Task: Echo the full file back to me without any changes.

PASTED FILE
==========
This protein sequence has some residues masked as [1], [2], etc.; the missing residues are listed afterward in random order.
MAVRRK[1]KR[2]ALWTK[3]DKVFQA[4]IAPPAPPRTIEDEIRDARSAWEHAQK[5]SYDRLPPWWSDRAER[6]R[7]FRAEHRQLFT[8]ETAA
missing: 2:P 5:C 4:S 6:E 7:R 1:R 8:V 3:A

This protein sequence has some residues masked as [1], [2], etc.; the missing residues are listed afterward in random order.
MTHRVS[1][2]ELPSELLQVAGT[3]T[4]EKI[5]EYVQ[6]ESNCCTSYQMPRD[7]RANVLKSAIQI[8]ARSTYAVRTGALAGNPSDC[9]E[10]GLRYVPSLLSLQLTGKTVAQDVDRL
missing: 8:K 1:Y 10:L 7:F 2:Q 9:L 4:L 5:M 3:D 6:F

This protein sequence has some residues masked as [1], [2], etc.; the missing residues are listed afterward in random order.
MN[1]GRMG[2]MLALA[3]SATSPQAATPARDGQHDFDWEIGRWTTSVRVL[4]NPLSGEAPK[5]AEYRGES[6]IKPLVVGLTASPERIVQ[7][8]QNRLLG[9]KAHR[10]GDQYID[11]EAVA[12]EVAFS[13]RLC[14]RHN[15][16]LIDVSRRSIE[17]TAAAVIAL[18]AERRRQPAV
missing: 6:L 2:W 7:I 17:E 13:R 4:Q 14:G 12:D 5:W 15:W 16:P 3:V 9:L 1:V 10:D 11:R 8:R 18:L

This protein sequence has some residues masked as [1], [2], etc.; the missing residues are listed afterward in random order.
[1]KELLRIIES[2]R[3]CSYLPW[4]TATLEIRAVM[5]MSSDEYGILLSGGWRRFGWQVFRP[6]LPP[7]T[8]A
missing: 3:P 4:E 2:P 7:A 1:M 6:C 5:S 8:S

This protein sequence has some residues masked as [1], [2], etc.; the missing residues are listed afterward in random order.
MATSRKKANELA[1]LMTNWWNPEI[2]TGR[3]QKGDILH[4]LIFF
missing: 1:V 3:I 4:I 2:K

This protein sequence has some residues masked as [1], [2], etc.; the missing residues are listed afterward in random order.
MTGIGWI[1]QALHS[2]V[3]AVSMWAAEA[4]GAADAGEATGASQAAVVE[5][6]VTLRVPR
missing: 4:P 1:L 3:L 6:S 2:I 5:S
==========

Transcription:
This protein sequence has some residues masked as [1], [2], etc.; the missing residues are listed afterward in random order.
MAVRRK[1]KR[2]ALWTK[3]DKVFQA[4]IAPPAPPRTIEDEIRDARSAWEHAQK[5]SYDRLPPWWSDRAER[6]R[7]FRAEHRQLFT[8]ETAA
missing: 2:P 5:C 4:S 6:E 7:R 1:R 8:V 3:A

This protein sequence has some residues masked as [1], [2], etc.; the missing residues are listed afterward in random order.
MTHRVS[1][2]ELPSELLQVAGT[3]T[4]EKI[5]EYVQ[6]ESNCCTSYQMPRD[7]RANVLKSAIQI[8]ARSTYAVRTGALAGNPSDC[9]E[10]GLRYVPSLLSLQLTGKTVAQDVDRL
missing: 8:K 1:Y 10:L 7:F 2:Q 9:L 4:L 5:M 3:D 6:F

This protein sequence has some residues masked as [1], [2], etc.; the missing residues are listed afterward in random order.
MN[1]GRMG[2]MLALA[3]SATSPQAATPARDGQHDFDWEIGRWTTSVRVL[4]NPLSGEAPK[5]AEYRGES[6]IKPLVVGLTASPERIVQ[7][8]QNRLLG[9]KAHR[10]GDQYID[11]EAVA[12]EVAFS[13]RLC[14]RHN[15][16]LIDVSRRSIE[17]TAAAVIAL[18]AERRRQPAV
missing: 6:L 2:W 7:I 17:E 13:R 4:Q 14:G 12:D 5:W 15:W 16:P 3:V 9:L 1:V 10:D 11:R 8:R 18:L

This protein sequence has some residues masked as [1], [2], etc.; the missing residues are listed afterward in random order.
[1]KELLRIIES[2]R[3]CSYLPW[4]TATLEIRAVM[5]MSSDEYGILLSGGWRRFGWQVFRP[6]LPP[7]T[8]A
missing: 3:P 4:E 2:P 7:A 1:M 6:C 5:S 8:S

This protein sequence has some residues masked as [1], [2], etc.; the missing residues are listed afterward in random order.
MATSRKKANELA[1]LMTNWWNPEI[2]TGR[3]QKGDILH[4]LIFF
missing: 1:V 3:I 4:I 2:K

This protein sequence has some residues masked as [1], [2], etc.; the missing residues are listed afterward in random order.
MTGIGWI[1]QALHS[2]V[3]AVSMWAAEA[4]GAADAGEATGASQAAVVE[5][6]VTLRVPR
missing: 4:P 1:L 3:L 6:S 2:I 5:S